The Future of Domain Name Dispute Policies: The Journey Begins

By Doug Isenberg
Doug Isenberg

A just-launched ICANN "working group" (of which I am a member) will — eventually — help to determine the future of the Uniform Domain Name Dispute Resolution Policy (UDRP), the 17-year-old domain name arbitration system that has been embraced by trademark owners and criticized by some domainers; as well as the Uniform Rapid Suspension System (URS), the new (and limited) arbitration process that applies to the new gTLDs.

The Policy Development Process Working Group has been chartered by ICANN's Generic Names Supporting Organization (GNSO) Council to review the rights-protection mechanisms (RPMs) that have been developed for all generic top-level domain names (gTLDs). Despite the numerous acronyms necessary to describe the group, the charter is relatively straightforward and includes two phases:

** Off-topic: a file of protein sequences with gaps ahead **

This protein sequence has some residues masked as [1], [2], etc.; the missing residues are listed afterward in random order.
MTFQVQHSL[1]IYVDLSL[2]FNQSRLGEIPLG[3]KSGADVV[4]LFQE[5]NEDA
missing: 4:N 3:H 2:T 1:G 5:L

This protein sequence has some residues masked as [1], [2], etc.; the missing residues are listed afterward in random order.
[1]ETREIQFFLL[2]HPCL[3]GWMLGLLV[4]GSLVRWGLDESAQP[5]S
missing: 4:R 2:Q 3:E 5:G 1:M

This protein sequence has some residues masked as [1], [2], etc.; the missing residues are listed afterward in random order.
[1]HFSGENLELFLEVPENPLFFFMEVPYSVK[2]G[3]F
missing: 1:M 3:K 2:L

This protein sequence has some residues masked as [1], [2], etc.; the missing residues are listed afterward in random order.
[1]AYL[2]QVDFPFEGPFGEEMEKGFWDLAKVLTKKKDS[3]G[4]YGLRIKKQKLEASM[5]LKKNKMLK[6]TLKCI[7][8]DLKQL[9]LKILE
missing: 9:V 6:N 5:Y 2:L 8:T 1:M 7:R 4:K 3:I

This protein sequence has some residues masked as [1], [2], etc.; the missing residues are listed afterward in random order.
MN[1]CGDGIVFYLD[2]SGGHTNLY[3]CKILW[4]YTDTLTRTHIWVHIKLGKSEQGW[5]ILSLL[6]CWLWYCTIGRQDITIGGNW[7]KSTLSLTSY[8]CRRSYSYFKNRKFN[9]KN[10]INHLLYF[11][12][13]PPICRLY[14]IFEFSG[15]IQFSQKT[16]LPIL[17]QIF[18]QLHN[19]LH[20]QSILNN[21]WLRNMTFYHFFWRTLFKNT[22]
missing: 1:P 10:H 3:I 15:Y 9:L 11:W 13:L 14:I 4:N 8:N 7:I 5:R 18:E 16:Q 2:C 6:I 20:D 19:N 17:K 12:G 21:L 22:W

The list of potential questions the group will address include important issues, such as:

And these are just a few of the nearly 100 "potential issues for consideration" listed in the group's charter.

Given its large (and, in many cases, surely controversial) agenda — and, in any event, like all ICANN activities — this RPM working group likely will take a long time before issuing its reports; one of the group's anticipated three co-chairs suggested during the first phone call that it would probably be "late 2017" before Phase One is complete — and even that timing could be optimistic. Plus, any resulting recommendations ultimately must be approved by the ICANN board, as set forth in the GNSO Policy Development Process (PDP) .

As a result, although it's impossible to know what the RPM working group will decide on any of the topics on its plate, it's safe to say that no changes to the UDRP or the URS are imminent.

By Doug Isenberg, Attorney & Founder of The GigaLaw Firm. Learn more by visiting The GigaLaw Firm website. Doug Isenberg also maintains a blog here.

Related topics: Domain Names, ICANN, Law, New TLDs, UDRP